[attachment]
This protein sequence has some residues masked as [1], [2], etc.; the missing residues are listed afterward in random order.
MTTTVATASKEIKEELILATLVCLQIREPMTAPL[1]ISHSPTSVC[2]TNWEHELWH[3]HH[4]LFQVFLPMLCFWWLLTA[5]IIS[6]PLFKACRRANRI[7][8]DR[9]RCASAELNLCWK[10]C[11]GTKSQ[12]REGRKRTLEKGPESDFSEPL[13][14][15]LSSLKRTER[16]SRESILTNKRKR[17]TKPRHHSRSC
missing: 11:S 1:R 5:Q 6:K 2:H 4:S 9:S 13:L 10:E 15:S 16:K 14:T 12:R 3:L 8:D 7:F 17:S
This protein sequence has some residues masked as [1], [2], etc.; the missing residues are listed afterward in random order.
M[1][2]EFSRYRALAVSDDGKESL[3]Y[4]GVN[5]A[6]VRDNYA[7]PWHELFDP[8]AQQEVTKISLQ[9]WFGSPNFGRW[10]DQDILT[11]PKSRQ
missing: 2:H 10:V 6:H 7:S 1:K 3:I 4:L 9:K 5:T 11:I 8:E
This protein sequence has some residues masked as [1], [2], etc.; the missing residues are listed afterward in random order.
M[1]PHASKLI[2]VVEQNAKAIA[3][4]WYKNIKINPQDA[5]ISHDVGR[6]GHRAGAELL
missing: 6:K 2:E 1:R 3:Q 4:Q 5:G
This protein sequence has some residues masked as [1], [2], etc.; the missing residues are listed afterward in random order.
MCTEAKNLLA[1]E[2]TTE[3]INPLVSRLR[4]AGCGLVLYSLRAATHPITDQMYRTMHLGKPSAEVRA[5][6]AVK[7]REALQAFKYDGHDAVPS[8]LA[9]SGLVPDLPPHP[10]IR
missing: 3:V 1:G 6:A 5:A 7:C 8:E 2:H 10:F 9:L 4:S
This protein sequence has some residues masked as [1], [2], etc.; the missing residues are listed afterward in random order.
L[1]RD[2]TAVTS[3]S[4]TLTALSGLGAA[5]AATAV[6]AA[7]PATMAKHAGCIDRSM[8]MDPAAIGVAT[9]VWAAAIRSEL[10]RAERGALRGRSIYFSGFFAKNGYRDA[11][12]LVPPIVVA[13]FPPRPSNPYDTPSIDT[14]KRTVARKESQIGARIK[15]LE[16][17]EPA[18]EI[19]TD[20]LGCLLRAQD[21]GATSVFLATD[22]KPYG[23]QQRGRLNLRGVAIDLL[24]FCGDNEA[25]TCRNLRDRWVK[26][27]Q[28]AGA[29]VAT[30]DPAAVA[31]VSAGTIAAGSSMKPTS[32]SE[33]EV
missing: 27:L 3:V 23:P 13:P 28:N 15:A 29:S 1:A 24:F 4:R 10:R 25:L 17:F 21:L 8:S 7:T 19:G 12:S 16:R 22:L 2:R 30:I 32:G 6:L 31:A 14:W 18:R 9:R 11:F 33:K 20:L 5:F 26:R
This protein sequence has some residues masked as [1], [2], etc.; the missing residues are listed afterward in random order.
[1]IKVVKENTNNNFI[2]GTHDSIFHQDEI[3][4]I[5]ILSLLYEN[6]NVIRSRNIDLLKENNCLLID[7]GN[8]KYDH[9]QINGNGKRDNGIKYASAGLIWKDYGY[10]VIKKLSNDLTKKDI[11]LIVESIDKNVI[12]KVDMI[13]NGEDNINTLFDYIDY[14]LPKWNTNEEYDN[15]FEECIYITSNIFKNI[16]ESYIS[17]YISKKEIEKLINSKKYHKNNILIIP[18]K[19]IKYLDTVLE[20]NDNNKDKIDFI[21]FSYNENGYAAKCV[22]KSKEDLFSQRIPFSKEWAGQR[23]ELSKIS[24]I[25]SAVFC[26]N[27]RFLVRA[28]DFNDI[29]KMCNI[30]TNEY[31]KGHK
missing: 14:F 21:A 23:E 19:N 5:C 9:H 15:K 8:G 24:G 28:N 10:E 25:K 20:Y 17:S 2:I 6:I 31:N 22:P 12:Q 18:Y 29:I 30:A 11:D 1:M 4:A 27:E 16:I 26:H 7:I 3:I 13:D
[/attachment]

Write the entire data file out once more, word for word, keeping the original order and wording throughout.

This protein sequence has some residues masked as [1], [2], etc.; the missing residues are listed afterward in random order.
MTTTVATASKEIKEELILATLVCLQIREPMTAPL[1]ISHSPTSVC[2]TNWEHELWH[3]HH[4]LFQVFLPMLCFWWLLTA[5]IIS[6]PLFKACRRANRI[7][8]DR[9]RCASAELNLCWK[10]C[11]GTKSQ[12]REGRKRTLEKGPESDFSEPL[13][14][15]LSSLKRTER[16]SRESILTNKRKR[17]TKPRHHSRSC
missing: 11:S 1:R 5:Q 6:K 2:H 4:S 9:S 13:L 10:E 15:S 16:K 14:T 12:R 3:L 8:D 7:F 17:S
This protein sequence has some residues masked as [1], [2], etc.; the missing residues are listed afterward in random order.
M[1][2]EFSRYRALAVSDDGKESL[3]Y[4]GVN[5]A[6]VRDNYA[7]PWHELFDP[8]AQQEVTKISLQ[9]WFGSPNFGRW[10]DQDILT[11]PKSRQ
missing: 2:H 10:V 6:H 7:S 1:K 3:I 4:L 9:K 5:T 11:I 8:E
This protein sequence has some residues masked as [1], [2], etc.; the missing residues are listed afterward in random order.
M[1]PHASKLI[2]VVEQNAKAIA[3][4]WYKNIKINPQDA[5]ISHDVGR[6]GHRAGAELL
missing: 6:K 2:E 1:R 3:Q 4:Q 5:G
This protein sequence has some residues masked as [1], [2], etc.; the missing residues are listed afterward in random order.
MCTEAKNLLA[1]E[2]TTE[3]INPLVSRLR[4]AGCGLVLYSLRAATHPITDQMYRTMHLGKPSAEVRA[5][6]AVK[7]REALQAFKYDGHDAVPS[8]LA[9]SGLVPDLPPHP[10]IR
missing: 3:V 1:G 6:A 5:A 7:C 8:E 2:H 10:F 9:L 4:S
This protein sequence has some residues masked as [1], [2], etc.; the missing residues are listed afterward in random order.
L[1]RD[2]TAVTS[3]S[4]TLTALSGLGAA[5]AATAV[6]AA[7]PATMAKHAGCIDRSM[8]MDPAAIGVAT[9]VWAAAIRSEL[10]RAERGALRGRSIYFSGFFAKNGYRDA[11][12]LVPPIVVA[13]FPPRPSNPYDTPSIDT[14]KRTVARKESQIGARIK[15]LE[16][17]EPA[18]EI[19]TD[20]LGCLLRAQD[21]GATSVFLATD[22]KPYG[23]QQRGRLNLRGVAIDLL[24]FCGDNEA[25]TCRNLRDRWVK[26][27]Q[28]AGA[29]VAT[30]DPAAVA[31]VSAGTIAAGSSMKPTS[32]SE[33]EV
missing: 27:L 3:V 23:P 13:P 28:N 15:A 29:S 1:A 24:F 4:R 10:R 25:L 17:F 21:L 8:S 7:T 19:G 12:S 16:R 22:L 2:R 30:I 32:G 6:L 31:A 14:W 18:R 9:R 11:F 33:K 20:L 5:F 26:R
This protein sequence has some residues masked as [1], [2], etc.; the missing residues are listed afterward in random order.
[1]IKVVKENTNNNFI[2]GTHDSIFHQDEI[3][4]I[5]ILSLLYEN[6]NVIRSRNIDLLKENNCLLID[7]GN[8]KYDH[9]QINGNGKRDNGIKYASAGLIWKDYGY[10]VIKKLSNDLTKKDI[11]LIVESIDKNVI[12]KVDMI[13]NGEDNINTLFDYIDY[14]LPKWNTNEEYDN[15]FEECIYITSNIFKNI[16]ESYIS[17]YISKKEIEKLINSKKYHKNNILIIP[18]K[19]IKYLDTVLE[20]NDNNKDKIDFI[21]FSYNENGYAAKCV[22]KSKEDLFSQRIPFSKEWAGQR[23]ELSKIS[24]I[25]SAVFC[26]N[27]RFLVRA[28]DFNDI[29]KMCNI[30]TNEY[31]KGHK
missing: 14:F 21:A 23:E 19:N 5:C 9:H 15:K 8:G 24:G 28:N 10:E 25:K 20:Y 17:S 2:I 6:I 31:N 22:P 12:Q 18:Y 29:I 30:A 11:D 1:M 4:A 27:E 16:I 26:H 7:I 3:I 13:D